Ringrose, Keith Earls and Marmion survived the constant Wallaby onslaught of huge men being launched towards them by problem solving, literally, on their feet. Yes, Robbie Henshaw would have brought a greater physicality in contact from inside centre but Garry did his job, he made the majority of his tackles – he was swatted off by Israel Folau once but Ireland were never badly exposed by his defending.

This proved crucial. Figuring out the need for increased line speed at crucial moments denied Australia tries and Richie Murphy was on the right touchline giving Marmion a running tutorial on how a winger must defend.

A scrumhalf at right wing, an outhalf with only 13 professional games at fullback, a winger at outside centre and an outside centre winning his third cap at inside centre – I think Ireland coped exceptionally well when we consider the world-class attacking Wallaby threat.

When Jared Payne couldn’t return for the second half, the Wallabies knew exactly where they must pour their attacking resources. Straight at Marmion. The Connacht scrumhalf struggled initially – who wouldn’t? – before defending the edge efficiently by sprinting up late, and so denying the kicking option, all the while staying square so he could cover all the attacking options.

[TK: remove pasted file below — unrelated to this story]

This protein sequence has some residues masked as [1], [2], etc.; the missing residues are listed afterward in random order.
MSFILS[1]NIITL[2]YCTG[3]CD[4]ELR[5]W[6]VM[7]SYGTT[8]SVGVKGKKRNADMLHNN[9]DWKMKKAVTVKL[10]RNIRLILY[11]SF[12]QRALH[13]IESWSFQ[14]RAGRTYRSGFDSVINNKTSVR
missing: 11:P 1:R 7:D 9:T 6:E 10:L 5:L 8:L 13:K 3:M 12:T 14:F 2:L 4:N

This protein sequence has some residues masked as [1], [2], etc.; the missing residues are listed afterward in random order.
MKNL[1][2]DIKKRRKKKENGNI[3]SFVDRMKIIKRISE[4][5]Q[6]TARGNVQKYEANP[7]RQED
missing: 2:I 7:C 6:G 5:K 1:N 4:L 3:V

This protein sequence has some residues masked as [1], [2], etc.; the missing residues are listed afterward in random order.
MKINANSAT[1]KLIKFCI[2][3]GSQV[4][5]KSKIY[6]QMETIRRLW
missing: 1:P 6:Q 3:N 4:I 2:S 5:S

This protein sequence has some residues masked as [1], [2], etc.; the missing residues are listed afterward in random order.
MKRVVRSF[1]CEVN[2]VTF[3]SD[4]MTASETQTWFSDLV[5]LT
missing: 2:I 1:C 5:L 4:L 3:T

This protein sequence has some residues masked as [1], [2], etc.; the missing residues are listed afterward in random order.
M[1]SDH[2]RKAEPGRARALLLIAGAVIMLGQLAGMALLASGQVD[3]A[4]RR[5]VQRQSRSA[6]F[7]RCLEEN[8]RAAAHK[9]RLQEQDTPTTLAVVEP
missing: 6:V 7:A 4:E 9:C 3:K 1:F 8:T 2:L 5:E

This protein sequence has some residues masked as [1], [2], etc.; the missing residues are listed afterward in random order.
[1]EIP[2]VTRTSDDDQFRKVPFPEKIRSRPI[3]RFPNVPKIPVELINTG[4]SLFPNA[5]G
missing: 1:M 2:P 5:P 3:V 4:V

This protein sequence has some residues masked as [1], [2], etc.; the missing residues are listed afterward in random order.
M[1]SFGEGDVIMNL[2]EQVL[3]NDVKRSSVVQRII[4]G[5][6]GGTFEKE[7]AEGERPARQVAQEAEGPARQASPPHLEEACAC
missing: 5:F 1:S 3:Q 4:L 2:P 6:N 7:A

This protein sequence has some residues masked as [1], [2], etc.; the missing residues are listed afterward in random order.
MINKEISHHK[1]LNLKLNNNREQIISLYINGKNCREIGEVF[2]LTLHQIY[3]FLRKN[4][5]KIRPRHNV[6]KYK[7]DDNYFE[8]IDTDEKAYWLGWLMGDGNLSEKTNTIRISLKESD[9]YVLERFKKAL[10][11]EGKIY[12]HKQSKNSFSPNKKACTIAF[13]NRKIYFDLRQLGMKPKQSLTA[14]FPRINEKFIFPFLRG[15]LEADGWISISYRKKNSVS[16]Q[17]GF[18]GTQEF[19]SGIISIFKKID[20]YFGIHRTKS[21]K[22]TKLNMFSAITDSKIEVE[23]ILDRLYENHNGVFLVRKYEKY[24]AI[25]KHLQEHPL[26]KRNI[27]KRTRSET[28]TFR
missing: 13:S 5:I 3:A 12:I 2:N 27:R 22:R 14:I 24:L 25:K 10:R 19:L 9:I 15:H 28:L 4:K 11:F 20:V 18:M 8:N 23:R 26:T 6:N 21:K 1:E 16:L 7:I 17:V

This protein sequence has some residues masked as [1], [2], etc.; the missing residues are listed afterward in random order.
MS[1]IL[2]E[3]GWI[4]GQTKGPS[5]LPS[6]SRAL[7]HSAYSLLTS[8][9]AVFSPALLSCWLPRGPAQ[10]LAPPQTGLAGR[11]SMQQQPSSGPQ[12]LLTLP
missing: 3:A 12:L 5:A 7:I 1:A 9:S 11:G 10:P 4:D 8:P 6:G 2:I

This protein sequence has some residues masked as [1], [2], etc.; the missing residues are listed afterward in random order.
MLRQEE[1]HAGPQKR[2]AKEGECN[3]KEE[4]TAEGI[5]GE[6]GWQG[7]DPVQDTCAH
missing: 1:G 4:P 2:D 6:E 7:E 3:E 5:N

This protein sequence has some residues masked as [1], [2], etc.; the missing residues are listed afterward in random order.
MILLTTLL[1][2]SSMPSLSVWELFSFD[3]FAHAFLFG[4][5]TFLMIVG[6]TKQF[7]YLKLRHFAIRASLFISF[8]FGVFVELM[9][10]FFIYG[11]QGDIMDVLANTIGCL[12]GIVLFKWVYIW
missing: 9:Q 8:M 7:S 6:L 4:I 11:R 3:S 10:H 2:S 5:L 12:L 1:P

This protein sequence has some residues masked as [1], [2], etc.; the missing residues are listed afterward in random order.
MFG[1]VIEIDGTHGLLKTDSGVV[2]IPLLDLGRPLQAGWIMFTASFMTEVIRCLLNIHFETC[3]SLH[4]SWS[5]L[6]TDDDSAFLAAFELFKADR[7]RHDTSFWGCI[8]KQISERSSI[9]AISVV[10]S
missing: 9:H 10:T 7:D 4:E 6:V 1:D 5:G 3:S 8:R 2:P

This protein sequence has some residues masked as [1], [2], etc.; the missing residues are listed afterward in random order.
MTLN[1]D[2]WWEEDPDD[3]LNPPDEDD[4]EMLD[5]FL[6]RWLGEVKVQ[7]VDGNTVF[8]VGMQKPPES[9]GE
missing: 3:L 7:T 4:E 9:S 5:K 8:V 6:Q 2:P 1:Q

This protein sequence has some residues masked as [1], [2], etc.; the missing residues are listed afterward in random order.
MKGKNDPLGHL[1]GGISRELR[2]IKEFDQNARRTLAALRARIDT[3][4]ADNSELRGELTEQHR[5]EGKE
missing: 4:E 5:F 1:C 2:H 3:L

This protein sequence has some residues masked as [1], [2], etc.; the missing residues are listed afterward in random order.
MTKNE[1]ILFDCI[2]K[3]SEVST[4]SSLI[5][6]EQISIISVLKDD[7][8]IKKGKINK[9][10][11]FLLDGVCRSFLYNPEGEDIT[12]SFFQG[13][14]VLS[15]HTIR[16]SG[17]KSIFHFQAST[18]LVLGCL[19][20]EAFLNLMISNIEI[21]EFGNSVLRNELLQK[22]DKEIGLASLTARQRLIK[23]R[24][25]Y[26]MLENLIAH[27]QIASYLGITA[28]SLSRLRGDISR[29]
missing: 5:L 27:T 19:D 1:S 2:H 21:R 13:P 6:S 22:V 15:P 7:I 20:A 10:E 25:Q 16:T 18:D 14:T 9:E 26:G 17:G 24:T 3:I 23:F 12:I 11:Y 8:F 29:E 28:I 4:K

The Irish line speed made huge improvements from one damaging Wallaby attack to the next, all in the space of three hectic minutes.

A clear example of problem solving was evident for the game defining moment: in the 59th minute, with the scoreboard at 20-21 and Ireland looking set to crumble, the Wallabies attacked from inside their 22. Slow line speed allowed Folau carry between Ringrose and Rory Best before offloading for Tevita Kuridrani.

Kuridrani feeds Dane Haylett-Petty who raced 70 odd metres before Carbery tackled him.

Ireland were in all sorts of trouble until Marmion raced up and stopped Folau from offloading right on the Irish 22. It was a certain try. They left our territory with three points; making it 20-24 but every single man in a green jersey was blowing hard.

From the next kick off Australia found themselves in exactly the same position on their 22, near the left touchline. Away they went again but the difference in Irish line speed, at that crucial moment, played a huge role in this victory.

That had to be a message delivered by Rory or Jamie under the Irish posts when Bernard Foley was kicking his penalty. That is a team and its leaders figuring out their weaknesses in the heat of battle. Not many teams have the intellect to do this under that amount of strain.

The result? Instead of Australia running the length of the field again, Zebo arrived with a man-and-ball hit before Michael Hooper could get possession wide to Kuridrani and Haylett-Petty.

From such actions, a team improving on the run, is how a team becomes champions. Now, nothing is won in November 2016 but it proved a complete momentum changer as within four minutes Earls ran in his try and Ireland win 27-24.